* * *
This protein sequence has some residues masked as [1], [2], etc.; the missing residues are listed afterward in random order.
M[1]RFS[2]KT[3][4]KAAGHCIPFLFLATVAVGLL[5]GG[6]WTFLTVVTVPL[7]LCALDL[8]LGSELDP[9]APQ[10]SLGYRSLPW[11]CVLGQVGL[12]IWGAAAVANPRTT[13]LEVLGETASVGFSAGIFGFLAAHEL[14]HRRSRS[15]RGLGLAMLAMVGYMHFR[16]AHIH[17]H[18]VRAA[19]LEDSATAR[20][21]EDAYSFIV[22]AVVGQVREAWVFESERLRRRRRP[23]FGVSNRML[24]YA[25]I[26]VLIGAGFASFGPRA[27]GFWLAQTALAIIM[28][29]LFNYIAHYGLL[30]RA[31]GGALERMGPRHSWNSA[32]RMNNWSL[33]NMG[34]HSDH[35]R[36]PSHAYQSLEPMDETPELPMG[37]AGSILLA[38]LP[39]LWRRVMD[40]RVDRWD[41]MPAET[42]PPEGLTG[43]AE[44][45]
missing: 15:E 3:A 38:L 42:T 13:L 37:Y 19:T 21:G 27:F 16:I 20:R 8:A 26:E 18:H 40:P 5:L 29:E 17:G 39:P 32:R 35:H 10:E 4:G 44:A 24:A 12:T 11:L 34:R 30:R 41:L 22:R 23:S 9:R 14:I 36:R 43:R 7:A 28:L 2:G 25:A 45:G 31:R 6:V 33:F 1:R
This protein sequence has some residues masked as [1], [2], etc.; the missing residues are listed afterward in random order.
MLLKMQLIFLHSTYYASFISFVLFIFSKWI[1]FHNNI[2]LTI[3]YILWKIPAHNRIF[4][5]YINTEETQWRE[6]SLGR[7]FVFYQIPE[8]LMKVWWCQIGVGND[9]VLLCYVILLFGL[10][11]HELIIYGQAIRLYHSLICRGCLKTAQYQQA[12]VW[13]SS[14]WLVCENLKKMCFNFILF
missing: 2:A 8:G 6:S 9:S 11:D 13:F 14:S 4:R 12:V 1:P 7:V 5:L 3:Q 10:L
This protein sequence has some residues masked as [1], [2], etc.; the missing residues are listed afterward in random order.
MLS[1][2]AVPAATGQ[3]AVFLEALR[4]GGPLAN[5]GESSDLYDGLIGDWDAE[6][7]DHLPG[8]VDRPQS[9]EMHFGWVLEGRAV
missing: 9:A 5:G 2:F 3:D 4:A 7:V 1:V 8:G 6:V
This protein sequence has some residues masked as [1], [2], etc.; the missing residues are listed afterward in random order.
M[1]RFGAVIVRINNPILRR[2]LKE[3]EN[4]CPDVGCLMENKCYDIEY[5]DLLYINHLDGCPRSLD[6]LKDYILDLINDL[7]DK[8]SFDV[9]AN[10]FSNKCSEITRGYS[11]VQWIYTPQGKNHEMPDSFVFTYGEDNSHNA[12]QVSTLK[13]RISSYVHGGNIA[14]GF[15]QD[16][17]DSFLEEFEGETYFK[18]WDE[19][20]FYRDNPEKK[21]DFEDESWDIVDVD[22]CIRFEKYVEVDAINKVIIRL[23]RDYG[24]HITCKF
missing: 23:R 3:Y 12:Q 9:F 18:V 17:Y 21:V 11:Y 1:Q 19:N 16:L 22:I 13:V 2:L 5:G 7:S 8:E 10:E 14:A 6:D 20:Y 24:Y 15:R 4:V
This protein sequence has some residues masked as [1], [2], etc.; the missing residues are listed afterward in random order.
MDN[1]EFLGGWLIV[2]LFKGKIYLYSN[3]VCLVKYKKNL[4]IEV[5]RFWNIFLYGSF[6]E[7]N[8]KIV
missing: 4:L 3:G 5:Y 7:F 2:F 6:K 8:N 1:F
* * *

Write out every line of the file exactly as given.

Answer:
This protein sequence has some residues masked as [1], [2], etc.; the missing residues are listed afterward in random order.
M[1]RFS[2]KT[3][4]KAAGHCIPFLFLATVAVGLL[5]GG[6]WTFLTVVTVPL[7]LCALDL[8]LGSELDP[9]APQ[10]SLGYRSLPW[11]CVLGQVGL[12]IWGAAAVANPRTT[13]LEVLGETASVGFSAGIFGFLAAHEL[14]HRRSRS[15]RGLGLAMLAMVGYMHFR[16]AHIH[17]H[18]VRAA[19]LEDSATAR[20][21]EDAYSFIV[22]AVVGQVREAWVFESERLRRRRRP[23]FGVSNRML[24]YA[25]I[26]VLIGAGFASFGPRA[27]GFWLAQTALAIIM[28][29]LFNYIAHYGLL[30]RA[31]GGALERMGPRHSWNSA[32]RMNNWSL[33]NMG[34]HSDH[35]R[36]PSHAYQSLEPMDETPELPMG[37]AGSILLA[38]LP[39]LWRRVMD[40]RVDRWD[41]MPAET[42]PPEGLTG[43]AE[44][45]
missing: 15:E 3:A 38:L 42:T 13:L 37:Y 19:T 21:G 27:F 16:I 20:R 8:A 26:E 18:H 40:P 5:L 29:E 17:G 39:P 32:R 35:H 10:E 4:G 44:A 24:A 12:T 11:L 34:R 30:R 41:L 22:R 23:S 9:R 14:I 36:R 43:R 7:A 28:L 2:G 25:A 45:G 31:R 6:V 33:F 1:R
This protein sequence has some residues masked as [1], [2], etc.; the missing residues are listed afterward in random order.
MLLKMQLIFLHSTYYASFISFVLFIFSKWI[1]FHNNI[2]LTI[3]YILWKIPAHNRIF[4][5]YINTEETQWRE[6]SLGR[7]FVFYQIPE[8]LMKVWWCQIGVGND[9]VLLCYVILLFGL[10][11]HELIIYGQAIRLYHSLICRGCLKTAQYQQA[12]VW[13]SS[14]WLVCENLKKMCFNFILF
missing: 2:A 8:G 6:S 9:S 11:D 13:F 14:S 4:R 12:V 1:P 7:V 5:L 3:Q 10:L
This protein sequence has some residues masked as [1], [2], etc.; the missing residues are listed afterward in random order.
MLS[1][2]AVPAATGQ[3]AVFLEALR[4]GGPLAN[5]GESSDLYDGLIGDWDAE[6][7]DHLPG[8]VDRPQS[9]EMHFGWVLEGRAV
missing: 9:A 5:G 2:F 3:D 4:A 7:V 1:V 8:G 6:V
This protein sequence has some residues masked as [1], [2], etc.; the missing residues are listed afterward in random order.
M[1]RFGAVIVRINNPILRR[2]LKE[3]EN[4]CPDVGCLMENKCYDIEY[5]DLLYINHLDGCPRSLD[6]LKDYILDLINDL[7]DK[8]SFDV[9]AN[10]FSNKCSEITRGYS[11]VQWIYTPQGKNHEMPDSFVFTYGEDNSHNA[12]QVSTLK[13]RISSYVHGGNIA[14]GF[15]QD[16][17]DSFLEEFEGETYFK[18]WDE[19][20]FYRDNPEKK[21]DFEDESWDIVDVD[22]CIRFEKYVEVDAINKVIIRL[23]RDYG[24]HITCKF
missing: 23:R 3:Y 12:Q 9:F 18:V 17:Y 21:V 11:Y 1:Q 19:N 16:L 22:I 13:V 2:L 5:G 7:S 8:E 10:E 14:A 6:D 20:Y 24:Y 15:R 4:V
This protein sequence has some residues masked as [1], [2], etc.; the missing residues are listed afterward in random order.
MDN[1]EFLGGWLIV[2]LFKGKIYLYSN[3]VCLVKYKKNL[4]IEV[5]RFWNIFLYGSF[6]E[7]N[8]KIV
missing: 4:L 3:G 5:Y 7:F 2:F 6:K 8:N 1:F